Shipping giants debut LNG and hydrogen vessels

Multinational fuel giant Tristar has added a liquefied natural gas (LNG) tanker to its international shipping fleet for the first time, in the same week that Kawasaki Heavy Industries debuted the world's first ship capable of transporting large volumes of liquid hydrogen.

Shipping giants debut LNG and hydrogen vessels

Tristar's vessel was originally built in 2008 and has been retrofitted for its new purpose as an LNG transporter. Image: Tristar

Tristar’s vessel, called the Tristar Ruby, has a capacity of 155,000 cubic metres. It has been placed on a long-term charter with BP’s shipping arm, which transports LNG between 24 global locations at present and has a further six in the pipeline.

BP’s latest energy forecast predicts that global energy demand will rise by one-third against current levels by 2040. The company believes LNG can meet around half of this increase in demand, with renewables accounting for the remainder, if GDP doubles globally within the next two decades.

While still a fossil fuel, LNG is widely touted as a lower-carbon alternative to coal for power generation and a potential solution for the decarbonisation of transport and heat – two of the most notoriously hard-to-abate sectors.

In the transport space, LNG-powered HGVs have attracted sizeable investment in recent months from the likes of the world’s largest brewer Anheuser-Busch InBev (AB InBev). Other corporates using LNG in their HGV fleets include Tesco, Asda, Arla Foods, DHL and UPS.

Hydrogen: The final Frontier?

In related news, Japan’s Kawasaki Heavy Industries this week unveiled what it claims is the world’s first ship capable of transporting liquid hydrogen fuel at scale.

Its new SUSIO Frontier vessel is capable of carrying 1,250 cubic metres of the fuel in a single tank. The fuel will be produced and liquefied in Australia before being shipped to Japan, with trial shipments earmarked to begin in March 2021.

While the hydrogen is being touted as a low-carbon solution to Japan’s reliance on coal – the nation is hoping to build a large-scale commercial hydrogen supply chain for the energy and transport sectors by 2030 – the vessel itself will run using diesel.

Kawasaki Heavy Industries maintains that it is, however, working to decarbonise its shipping fleet in line with the International Maritime Organisation’s (IMO) 2050 roadmap. Its three new-build LNG carriers are equipped with dual-fuel diesel-electric (DFDE) propulsion systems.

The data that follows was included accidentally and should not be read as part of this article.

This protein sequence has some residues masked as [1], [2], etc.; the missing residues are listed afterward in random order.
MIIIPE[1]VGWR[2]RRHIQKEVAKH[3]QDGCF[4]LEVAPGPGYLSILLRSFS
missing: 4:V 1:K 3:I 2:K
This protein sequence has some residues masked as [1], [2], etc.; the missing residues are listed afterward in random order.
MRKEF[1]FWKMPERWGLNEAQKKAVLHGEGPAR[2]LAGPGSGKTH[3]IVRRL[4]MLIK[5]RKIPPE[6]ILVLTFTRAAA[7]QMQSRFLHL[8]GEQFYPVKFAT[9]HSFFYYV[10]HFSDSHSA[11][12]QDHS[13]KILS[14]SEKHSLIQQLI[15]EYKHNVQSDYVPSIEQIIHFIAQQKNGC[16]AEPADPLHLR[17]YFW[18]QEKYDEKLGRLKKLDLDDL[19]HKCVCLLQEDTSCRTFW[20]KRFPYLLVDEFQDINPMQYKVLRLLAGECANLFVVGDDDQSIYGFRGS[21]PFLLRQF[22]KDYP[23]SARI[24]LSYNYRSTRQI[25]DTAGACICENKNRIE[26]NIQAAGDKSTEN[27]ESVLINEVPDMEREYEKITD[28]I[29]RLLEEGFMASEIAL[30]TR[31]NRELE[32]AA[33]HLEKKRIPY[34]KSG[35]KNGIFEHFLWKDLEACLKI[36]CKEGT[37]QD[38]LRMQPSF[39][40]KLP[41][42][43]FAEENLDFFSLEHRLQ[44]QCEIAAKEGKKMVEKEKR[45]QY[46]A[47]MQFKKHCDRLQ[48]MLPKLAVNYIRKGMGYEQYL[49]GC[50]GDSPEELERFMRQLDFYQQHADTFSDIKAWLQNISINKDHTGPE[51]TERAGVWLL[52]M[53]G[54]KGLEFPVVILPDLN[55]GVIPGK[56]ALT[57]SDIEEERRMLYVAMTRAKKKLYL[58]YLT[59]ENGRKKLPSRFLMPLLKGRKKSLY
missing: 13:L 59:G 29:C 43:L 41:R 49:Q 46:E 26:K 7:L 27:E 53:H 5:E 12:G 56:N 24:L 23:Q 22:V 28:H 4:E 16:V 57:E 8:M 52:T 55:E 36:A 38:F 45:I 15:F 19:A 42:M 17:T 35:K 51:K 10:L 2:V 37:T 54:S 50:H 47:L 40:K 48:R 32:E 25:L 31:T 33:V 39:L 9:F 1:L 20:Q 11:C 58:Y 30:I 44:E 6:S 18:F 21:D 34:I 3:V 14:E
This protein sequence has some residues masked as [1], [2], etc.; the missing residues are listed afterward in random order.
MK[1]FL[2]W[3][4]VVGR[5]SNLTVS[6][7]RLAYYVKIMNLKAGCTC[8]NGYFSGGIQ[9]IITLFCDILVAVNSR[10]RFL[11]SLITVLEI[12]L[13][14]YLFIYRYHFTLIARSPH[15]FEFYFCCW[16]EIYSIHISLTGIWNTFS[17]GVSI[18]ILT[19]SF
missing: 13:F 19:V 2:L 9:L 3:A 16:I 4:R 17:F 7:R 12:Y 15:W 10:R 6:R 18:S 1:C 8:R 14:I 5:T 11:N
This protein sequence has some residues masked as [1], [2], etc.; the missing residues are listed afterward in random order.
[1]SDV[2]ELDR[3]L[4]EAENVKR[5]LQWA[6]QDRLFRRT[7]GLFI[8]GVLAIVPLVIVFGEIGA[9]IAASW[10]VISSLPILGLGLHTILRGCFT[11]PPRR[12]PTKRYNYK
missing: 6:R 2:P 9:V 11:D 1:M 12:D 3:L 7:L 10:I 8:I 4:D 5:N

Low-carbon shipping has become something of a hot sustainability topic in recent months. The sector is currently responsible for around 3% of global CO2e emissions, but researchers for the European Parliament believe this proportion could rise to 17.5% by mid-century.

In response to the issue, Cargill has partnered with Mitsui & Co and Maersk – the latter of which is targeting net-zero global operations by 2050 – to trial and develop fuel-saving technologies aimed at lowering emissions in the shipping sector.

Similarly, global non-profit BSR’s Clean Cargo Working Group is helping corporates collaborate to reduce emissions per container move. Progress has already been made through moves such as route optimisation and load management, but innovations such as low-carbon fuels and hybrid-electric vessels – combined with AI-enabled optimisation – are predicted to drive further improvements in the coming years.

In the interim as these technologies scale up, the International Chamber of Shipping (ICS), which represents 80% of the global shipping industry, is proposing a $2 levy on every tonne of fuel consumed by ships, raising $500m a year that would be devoted to research and development of zero-carbon vessels. Banks including Citi and ING are also working to funnel more finance towards the creation of a Paris-Agreement-compatible shipping sector.

Sarah George

Comments (1)

  1. Richard Phillips says:

    It seems to be little appreciated that hydrogen has drawbacks!

    Primarily, this is its source; it does not occur naturally as a free gas. To obtain natural gas, with a high calorific value, we drill a hole in the ground and obtain a supply of energy much greater than that required to drill the hole.

    To obtain a supply of hydrogen, ALL the hydrogen has to be manufactured from energy which we have to generate. This involves inefficiency losses, as well as just the equivalent amount of energy in the amount of hydrogen generated. Its use involves further inefficiency losses. Overall it is an energy expensive route. It is merely a storage system, not energy beneficial.

    And it will prove very expensive. Like CCS, storage, and the never-mentioned-addenda to renewables, it will be very costly.

    In addition, volume for volume, when compared with natural gas, it has only about only third of the NG calorific value.

    I wonder whether the senior businessmen of the organisations involved are fully aware of the down-sides revealed by the science and engineering involved???

    Certainly politicians and the media are woefully uninformed.

    I suppose my next stop will be in the Tower!!

    Richard Phillips

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